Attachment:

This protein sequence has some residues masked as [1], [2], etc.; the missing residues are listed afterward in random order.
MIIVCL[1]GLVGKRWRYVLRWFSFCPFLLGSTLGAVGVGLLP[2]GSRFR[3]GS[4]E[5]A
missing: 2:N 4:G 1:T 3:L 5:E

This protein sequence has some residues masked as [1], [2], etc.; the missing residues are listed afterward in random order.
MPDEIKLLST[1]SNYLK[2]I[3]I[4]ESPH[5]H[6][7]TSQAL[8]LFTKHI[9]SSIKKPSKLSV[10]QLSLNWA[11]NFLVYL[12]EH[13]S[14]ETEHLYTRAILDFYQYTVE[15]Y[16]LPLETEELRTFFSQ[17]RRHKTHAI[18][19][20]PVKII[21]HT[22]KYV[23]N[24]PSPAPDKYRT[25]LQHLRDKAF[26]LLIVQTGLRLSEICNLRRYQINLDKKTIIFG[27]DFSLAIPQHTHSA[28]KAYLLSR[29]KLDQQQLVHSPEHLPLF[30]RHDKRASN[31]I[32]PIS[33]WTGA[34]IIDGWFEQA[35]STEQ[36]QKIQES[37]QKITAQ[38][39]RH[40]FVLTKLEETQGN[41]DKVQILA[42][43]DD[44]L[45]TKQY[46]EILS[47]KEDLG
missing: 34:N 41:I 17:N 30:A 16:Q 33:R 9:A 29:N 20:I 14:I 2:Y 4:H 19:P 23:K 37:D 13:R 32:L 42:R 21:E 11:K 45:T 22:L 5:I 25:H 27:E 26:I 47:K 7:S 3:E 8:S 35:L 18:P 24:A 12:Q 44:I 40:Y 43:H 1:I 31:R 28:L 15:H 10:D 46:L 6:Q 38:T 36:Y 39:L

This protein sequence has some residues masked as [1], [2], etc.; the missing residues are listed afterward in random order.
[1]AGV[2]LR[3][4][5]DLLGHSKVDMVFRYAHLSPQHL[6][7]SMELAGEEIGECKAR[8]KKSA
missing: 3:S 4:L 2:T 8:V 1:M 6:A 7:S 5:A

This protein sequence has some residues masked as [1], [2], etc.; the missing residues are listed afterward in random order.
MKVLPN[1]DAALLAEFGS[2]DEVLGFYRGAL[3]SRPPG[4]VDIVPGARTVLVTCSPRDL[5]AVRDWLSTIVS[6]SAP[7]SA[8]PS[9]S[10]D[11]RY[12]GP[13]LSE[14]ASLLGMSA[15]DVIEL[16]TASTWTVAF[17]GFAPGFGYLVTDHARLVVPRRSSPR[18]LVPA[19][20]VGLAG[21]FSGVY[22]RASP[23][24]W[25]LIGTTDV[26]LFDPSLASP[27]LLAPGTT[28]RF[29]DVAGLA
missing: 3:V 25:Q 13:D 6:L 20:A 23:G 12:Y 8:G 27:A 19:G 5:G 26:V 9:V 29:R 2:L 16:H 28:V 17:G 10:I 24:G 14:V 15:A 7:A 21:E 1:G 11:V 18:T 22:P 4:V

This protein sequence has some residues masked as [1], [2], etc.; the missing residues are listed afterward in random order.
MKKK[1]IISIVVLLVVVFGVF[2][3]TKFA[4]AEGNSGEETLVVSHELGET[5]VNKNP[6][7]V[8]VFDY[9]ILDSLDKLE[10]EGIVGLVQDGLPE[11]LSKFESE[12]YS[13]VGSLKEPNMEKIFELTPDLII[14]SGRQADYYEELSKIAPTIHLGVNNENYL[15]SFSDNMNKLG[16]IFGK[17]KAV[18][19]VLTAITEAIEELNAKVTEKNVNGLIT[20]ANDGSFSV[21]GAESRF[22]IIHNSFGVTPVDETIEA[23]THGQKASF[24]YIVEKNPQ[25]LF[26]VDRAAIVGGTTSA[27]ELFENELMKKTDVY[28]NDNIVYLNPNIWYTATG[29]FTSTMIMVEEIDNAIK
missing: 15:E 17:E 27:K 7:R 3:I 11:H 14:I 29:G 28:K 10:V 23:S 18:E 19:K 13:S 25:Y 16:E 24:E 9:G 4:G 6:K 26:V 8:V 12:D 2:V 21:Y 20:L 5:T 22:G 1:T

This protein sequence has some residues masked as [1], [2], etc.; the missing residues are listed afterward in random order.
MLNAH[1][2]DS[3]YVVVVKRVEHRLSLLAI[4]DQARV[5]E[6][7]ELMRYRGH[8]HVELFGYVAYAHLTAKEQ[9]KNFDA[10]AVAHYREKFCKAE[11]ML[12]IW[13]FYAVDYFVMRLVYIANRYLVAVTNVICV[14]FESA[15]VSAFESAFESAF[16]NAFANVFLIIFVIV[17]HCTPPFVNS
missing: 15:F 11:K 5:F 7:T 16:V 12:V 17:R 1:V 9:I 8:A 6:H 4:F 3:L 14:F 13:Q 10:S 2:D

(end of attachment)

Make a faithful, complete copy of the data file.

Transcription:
This protein sequence has some residues masked as [1], [2], etc.; the missing residues are listed afterward in random order.
MIIVCL[1]GLVGKRWRYVLRWFSFCPFLLGSTLGAVGVGLLP[2]GSRFR[3]GS[4]E[5]A
missing: 2:N 4:G 1:T 3:L 5:E

This protein sequence has some residues masked as [1], [2], etc.; the missing residues are listed afterward in random order.
MPDEIKLLST[1]SNYLK[2]I[3]I[4]ESPH[5]H[6][7]TSQAL[8]LFTKHI[9]SSIKKPSKLSV[10]QLSLNWA[11]NFLVYL[12]EH[13]S[14]ETEHLYTRAILDFYQYTVE[15]Y[16]LPLETEELRTFFSQ[17]RRHKTHAI[18][19][20]PVKII[21]HT[22]KYV[23]N[24]PSPAPDKYRT[25]LQHLRDKAF[26]LLIVQTGLRLSEICNLRRYQINLDKKTIIFG[27]DFSLAIPQHTHSA[28]KAYLLSR[29]KLDQQQLVHSPEHLPLF[30]RHDKRASN[31]I[32]PIS[33]WTGA[34]IIDGWFEQA[35]STEQ[36]QKIQES[37]QKITAQ[38][39]RH[40]FVLTKLEETQGN[41]DKVQILA[42][43]DD[44]L[45]TKQY[46]EILS[47]KEDLG
missing: 34:N 41:I 17:N 30:A 16:Q 33:R 9:A 29:N 20:I 14:I 2:Y 4:H 19:P 23:K 37:D 13:R 32:L 42:R 21:E 11:K 45:T 22:L 5:I 25:H 27:E 26:I 47:K 7:S 3:E 8:S 35:L 18:P 24:A 12:Q 44:I 40:Y 43:H 1:I 31:R 28:L 15:H 10:D 46:L 6:Q 38:T 36:Y 39:L

This protein sequence has some residues masked as [1], [2], etc.; the missing residues are listed afterward in random order.
[1]AGV[2]LR[3][4][5]DLLGHSKVDMVFRYAHLSPQHL[6][7]SMELAGEEIGECKAR[8]KKSA
missing: 3:S 4:L 2:T 8:V 1:M 6:A 7:S 5:A

This protein sequence has some residues masked as [1], [2], etc.; the missing residues are listed afterward in random order.
MKVLPN[1]DAALLAEFGS[2]DEVLGFYRGAL[3]SRPPG[4]VDIVPGARTVLVTCSPRDL[5]AVRDWLSTIVS[6]SAP[7]SA[8]PS[9]S[10]D[11]RY[12]GP[13]LSE[14]ASLLGMSA[15]DVIEL[16]TASTWTVAF[17]GFAPGFGYLVTDHARLVVPRRSSPR[18]LVPA[19][20]VGLAG[21]FSGVY[22]RASP[23][24]W[25]LIGTTDV[26]LFDPSLASP[27]LLAPGTT[28]RF[29]DVAGLA
missing: 3:V 25:Q 13:D 6:L 20:A 23:G 12:Y 8:G 27:A 19:G 5:G 26:V 9:V 29:R 2:L 16:H 28:V 17:G 10:I 24:G 14:V 15:A 7:A 21:E 1:G 11:V 18:T 22:P 4:V

This protein sequence has some residues masked as [1], [2], etc.; the missing residues are listed afterward in random order.
MKKK[1]IISIVVLLVVVFGVF[2][3]TKFA[4]AEGNSGEETLVVSHELGET[5]VNKNP[6][7]V[8]VFDY[9]ILDSLDKLE[10]EGIVGLVQDGLPE[11]LSKFESE[12]YS[13]VGSLKEPNMEKIFELTPDLII[14]SGRQADYYEELSKIAPTIHLGVNNENYL[15]SFSDNMNKLG[16]IFGK[17]KAV[18][19]VLTAITEAIEELNAKVTEKNVNGLIT[20]ANDGSFSV[21]GAESRF[22]IIHNSFGVTPVDETIEA[23]THGQKASF[24]YIVEKNPQ[25]LF[26]VDRAAIVGGTTSA[27]ELFENELMKKTDVY[28]NDNIVYLNPNIWYTATG[29]FTSTMIMVEEIDNAIK
missing: 15:E 17:E 27:K 7:R 3:I 11:H 14:I 29:G 28:K 10:V 23:S 18:E 19:K 13:S 25:Y 16:E 24:E 9:G 4:G 6:K 26:V 8:V 12:D 2:V 21:Y 20:L 5:T 22:G 1:T

This protein sequence has some residues masked as [1], [2], etc.; the missing residues are listed afterward in random order.
MLNAH[1][2]DS[3]YVVVVKRVEHRLSLLAI[4]DQARV[5]E[6][7]ELMRYRGH[8]HVELFGYVAYAHLTAKEQ[9]KNFDA[10]AVAHYREKFCKAE[11]ML[12]IW[13]FYAVDYFVMRLVYIANRYLVAVTNVICV[14]FESA[15]VSAFESAFESAF[16]NAFANVFLIIFVIV[17]HCTPPFVNS
missing: 15:F 11:K 5:F 7:T 16:V 12:V 17:R 1:V 9:I 8:A 6:H 4:F 3:L 14:F 13:Q 10:S 2:D